Syrian authorities say they need armored shipping containers and other equipment to protect the chemical agents as they are trucked to Latakia in the middle of a civil war. Major routes are vulnerable to rebel ambushes, and the main highway north from Damascus passes through an opposition stronghold and a rebel-held town.
Mikulak countered that Syrian forces had repeatedly moved their stockpiles since the conflict began in 2011 without armored trucks or other specialized equipment. The Syrian demands "display a bargaining mentality rather than a security mentality," he said.
Obama threatened to launch punitive missile strikes against Syria in August, saying Assad's government had used poison gas against civilians in a rebel stronghold near Damascus, but it backed off when Syria agreed to give up its chemical weapons.
U.S. officials said Thursday that the military option was still viable, though they played it down.
"We've never taken the option as it relates to Syria off the table," said Jen Psaki, a State Department spokeswoman. "But obviously, what we're pursuing now is the diplomatic path."
Gary Samore, a former arms control advisor to Obama, said Assad might recognize that, so long as the disarmament process lasts, the administration needs him and thus is constrained in how much it can help the rebels fighting to oust him.
"The closer we get to the end game, the more incentive he has to stretch it out," said Samore, executive director of research at the Belfer Center for Science and International Affairs at Harvard's Kennedy School of Government.
The disarmament program was authorized by a U.N. Security Council resolution. And if Syria continues to fail to meet its pledges, the OPCW could in theory take the issue to the council for enforcement.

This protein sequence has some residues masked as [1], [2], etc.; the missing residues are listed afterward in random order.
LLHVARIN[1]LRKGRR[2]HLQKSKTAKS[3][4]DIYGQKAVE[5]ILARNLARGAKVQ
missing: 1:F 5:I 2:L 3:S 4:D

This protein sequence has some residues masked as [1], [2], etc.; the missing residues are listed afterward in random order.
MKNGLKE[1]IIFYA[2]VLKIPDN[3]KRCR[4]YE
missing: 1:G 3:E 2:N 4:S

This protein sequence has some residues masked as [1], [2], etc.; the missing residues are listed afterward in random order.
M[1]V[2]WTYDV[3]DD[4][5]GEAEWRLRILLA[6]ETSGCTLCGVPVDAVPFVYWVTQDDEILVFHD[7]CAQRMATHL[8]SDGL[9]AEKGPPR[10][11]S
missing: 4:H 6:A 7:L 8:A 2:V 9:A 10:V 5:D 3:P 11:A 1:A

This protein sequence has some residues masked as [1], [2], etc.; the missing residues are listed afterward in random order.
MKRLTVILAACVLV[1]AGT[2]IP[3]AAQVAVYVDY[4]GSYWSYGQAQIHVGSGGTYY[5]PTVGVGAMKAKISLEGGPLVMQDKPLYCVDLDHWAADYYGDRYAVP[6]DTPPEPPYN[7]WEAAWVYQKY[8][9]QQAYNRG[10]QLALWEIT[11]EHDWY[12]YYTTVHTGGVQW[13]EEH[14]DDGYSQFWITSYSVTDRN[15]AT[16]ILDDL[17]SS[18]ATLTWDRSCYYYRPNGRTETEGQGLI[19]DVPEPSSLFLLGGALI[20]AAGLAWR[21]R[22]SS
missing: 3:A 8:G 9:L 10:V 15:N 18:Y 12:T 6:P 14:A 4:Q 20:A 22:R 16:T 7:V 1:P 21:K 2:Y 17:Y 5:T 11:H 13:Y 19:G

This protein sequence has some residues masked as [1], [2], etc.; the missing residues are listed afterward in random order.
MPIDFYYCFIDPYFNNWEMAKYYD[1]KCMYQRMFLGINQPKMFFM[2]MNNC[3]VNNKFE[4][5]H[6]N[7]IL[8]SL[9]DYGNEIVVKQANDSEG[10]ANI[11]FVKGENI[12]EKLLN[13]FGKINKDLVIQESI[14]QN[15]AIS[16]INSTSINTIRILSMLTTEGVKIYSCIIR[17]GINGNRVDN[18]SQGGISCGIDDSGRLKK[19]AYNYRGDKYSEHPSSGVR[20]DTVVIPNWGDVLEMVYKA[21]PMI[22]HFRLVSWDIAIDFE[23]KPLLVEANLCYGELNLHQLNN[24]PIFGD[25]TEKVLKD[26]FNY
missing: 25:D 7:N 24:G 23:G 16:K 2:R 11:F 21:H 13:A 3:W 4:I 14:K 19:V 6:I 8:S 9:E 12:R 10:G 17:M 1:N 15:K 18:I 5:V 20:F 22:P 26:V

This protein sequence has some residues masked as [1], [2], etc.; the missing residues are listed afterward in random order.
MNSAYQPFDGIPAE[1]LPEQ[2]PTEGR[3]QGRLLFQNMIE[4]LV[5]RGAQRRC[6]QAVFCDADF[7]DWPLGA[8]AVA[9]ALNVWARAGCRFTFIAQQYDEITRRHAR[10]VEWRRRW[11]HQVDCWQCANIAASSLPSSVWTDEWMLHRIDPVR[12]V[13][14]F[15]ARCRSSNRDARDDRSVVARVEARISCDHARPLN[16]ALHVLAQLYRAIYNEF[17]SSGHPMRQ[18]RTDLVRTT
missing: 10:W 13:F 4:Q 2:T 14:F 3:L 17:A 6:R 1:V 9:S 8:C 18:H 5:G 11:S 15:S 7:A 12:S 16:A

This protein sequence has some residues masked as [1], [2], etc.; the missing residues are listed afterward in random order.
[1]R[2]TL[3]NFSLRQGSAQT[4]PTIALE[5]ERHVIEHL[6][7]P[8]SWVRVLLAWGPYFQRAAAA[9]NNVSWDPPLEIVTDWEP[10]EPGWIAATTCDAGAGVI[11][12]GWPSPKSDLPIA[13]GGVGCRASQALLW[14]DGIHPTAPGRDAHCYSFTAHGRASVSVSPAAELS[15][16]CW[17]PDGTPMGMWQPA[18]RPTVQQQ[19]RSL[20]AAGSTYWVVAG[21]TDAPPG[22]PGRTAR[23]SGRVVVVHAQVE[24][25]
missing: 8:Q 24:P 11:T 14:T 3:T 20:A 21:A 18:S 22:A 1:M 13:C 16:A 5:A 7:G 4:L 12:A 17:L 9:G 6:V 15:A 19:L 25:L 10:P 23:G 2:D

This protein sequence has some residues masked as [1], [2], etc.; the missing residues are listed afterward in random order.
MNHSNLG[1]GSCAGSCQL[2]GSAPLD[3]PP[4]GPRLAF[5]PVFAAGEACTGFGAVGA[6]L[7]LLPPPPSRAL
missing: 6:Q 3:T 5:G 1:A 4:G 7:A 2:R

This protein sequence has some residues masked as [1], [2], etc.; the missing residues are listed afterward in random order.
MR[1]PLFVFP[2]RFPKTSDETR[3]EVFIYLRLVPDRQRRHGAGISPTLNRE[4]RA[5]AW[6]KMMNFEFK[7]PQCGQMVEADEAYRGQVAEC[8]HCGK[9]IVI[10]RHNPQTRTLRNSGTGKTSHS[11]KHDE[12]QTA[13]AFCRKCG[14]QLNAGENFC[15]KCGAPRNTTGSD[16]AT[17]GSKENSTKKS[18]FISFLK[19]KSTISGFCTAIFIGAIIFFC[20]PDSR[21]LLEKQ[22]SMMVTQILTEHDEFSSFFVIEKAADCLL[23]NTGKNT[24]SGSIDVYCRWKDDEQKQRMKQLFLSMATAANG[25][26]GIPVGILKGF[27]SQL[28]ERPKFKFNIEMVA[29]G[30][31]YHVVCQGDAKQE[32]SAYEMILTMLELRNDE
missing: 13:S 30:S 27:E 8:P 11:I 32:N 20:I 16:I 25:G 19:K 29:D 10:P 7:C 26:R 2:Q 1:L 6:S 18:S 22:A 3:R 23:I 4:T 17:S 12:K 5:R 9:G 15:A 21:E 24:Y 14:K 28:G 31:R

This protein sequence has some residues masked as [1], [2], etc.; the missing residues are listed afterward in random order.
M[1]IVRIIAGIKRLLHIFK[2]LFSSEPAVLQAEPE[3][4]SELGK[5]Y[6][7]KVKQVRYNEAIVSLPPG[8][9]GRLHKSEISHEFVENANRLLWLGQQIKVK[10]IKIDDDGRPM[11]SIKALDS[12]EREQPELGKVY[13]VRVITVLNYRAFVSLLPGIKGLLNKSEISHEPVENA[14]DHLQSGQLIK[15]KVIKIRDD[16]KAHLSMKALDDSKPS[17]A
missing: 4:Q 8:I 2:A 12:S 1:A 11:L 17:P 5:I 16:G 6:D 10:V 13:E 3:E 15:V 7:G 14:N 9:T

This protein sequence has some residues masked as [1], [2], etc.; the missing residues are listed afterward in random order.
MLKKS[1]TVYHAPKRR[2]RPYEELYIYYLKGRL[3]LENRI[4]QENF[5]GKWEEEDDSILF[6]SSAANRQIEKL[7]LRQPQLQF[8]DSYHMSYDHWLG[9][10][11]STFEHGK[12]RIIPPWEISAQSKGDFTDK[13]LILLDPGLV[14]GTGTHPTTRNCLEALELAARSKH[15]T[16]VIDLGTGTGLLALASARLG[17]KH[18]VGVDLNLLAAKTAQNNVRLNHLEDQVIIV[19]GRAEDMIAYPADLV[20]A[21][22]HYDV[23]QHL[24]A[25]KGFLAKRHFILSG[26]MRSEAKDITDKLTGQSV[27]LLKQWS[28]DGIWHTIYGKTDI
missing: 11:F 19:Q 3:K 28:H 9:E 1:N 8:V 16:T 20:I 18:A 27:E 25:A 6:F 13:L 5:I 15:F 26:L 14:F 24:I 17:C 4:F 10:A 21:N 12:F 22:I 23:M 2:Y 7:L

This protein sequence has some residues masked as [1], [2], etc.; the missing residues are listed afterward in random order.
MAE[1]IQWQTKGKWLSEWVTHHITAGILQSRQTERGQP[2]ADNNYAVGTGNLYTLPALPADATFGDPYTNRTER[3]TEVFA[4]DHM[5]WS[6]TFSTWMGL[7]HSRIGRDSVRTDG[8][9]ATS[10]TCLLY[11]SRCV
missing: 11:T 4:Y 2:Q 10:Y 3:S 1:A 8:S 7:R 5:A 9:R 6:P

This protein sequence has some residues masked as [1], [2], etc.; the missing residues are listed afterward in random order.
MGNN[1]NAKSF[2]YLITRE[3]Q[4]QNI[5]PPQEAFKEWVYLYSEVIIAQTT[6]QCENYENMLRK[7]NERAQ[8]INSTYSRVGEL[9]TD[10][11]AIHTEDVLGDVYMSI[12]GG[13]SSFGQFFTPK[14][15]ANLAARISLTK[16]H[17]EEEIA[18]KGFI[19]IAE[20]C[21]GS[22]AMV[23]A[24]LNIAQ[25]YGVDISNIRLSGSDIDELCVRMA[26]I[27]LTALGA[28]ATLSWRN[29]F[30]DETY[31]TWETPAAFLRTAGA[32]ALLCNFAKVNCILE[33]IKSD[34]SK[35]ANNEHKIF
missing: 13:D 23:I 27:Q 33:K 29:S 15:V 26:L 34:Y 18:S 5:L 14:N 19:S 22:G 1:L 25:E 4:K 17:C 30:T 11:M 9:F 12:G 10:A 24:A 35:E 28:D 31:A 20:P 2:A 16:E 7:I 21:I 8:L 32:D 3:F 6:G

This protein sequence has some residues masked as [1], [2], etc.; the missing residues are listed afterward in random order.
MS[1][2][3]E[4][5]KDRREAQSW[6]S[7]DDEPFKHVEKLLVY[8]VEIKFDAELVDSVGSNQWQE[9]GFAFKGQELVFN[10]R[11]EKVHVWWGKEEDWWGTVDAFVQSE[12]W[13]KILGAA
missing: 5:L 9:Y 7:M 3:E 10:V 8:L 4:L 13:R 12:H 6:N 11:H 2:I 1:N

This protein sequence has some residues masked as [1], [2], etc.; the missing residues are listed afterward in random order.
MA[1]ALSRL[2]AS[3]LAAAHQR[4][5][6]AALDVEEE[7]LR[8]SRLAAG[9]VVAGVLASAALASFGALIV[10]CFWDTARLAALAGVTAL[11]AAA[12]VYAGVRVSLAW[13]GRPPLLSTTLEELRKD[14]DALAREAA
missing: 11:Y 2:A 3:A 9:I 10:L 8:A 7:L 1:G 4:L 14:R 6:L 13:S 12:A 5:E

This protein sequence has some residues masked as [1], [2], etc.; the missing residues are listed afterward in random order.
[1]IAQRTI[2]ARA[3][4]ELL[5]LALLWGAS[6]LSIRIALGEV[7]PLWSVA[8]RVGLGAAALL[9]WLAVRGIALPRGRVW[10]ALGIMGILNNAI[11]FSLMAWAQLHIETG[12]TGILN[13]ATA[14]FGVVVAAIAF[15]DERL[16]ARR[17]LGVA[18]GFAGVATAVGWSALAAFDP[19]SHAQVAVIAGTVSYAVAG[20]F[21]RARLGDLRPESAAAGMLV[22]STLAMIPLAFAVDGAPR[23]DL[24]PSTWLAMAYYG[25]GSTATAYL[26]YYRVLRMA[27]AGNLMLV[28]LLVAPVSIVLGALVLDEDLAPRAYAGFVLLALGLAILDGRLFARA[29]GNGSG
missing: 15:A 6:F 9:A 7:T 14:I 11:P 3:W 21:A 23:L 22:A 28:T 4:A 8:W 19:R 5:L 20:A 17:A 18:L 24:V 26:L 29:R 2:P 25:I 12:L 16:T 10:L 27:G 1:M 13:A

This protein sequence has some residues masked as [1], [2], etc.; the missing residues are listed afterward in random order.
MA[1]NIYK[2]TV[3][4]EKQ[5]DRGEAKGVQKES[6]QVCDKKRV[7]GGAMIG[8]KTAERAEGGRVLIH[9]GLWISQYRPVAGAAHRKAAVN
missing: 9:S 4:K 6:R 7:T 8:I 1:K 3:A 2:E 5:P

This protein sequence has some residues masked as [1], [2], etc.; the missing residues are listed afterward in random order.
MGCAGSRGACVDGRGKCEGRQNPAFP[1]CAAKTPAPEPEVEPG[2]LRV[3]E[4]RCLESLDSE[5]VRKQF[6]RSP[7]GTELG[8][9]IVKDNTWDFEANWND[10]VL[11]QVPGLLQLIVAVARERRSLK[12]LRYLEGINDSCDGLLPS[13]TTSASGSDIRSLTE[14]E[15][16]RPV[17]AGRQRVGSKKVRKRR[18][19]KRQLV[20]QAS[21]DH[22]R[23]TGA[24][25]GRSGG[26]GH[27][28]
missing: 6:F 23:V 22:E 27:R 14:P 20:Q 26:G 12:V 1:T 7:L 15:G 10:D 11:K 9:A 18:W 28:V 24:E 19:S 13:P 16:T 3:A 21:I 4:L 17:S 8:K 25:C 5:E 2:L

But Samore said he doubted that route would lead to action because council members Russia and China would oppose any resolution that might be used to authorize the use of force against Syria.
Instead, Samore said, new threats of American strikes might be needed to move the Syrians. "It may be that's what it takes to break the logjam," he said.
U.S. intelligence officials who testified to Congress this week appeared chiefly worried about the hundreds of rebel factions operating in Syria, including some with ties to Al Qaeda. Officials said more than 7,000 foreign fighters had arrived in Syria from about 50 countries.
"We're seeing now the appearance of training complexes in Syria to train people to go back to their countries and conduct more terrorist attacks," James Clapper, the director of national intelligence, told the Senate Intelligence Committee. "This is a huge concern to all of us."
The U.N. estimates that 9.3 million Syrians are in need of humanitarian assistance and that nearly 10% of the population has taken refuge outside the country. More than 100,000 people are said to have died in the conflict.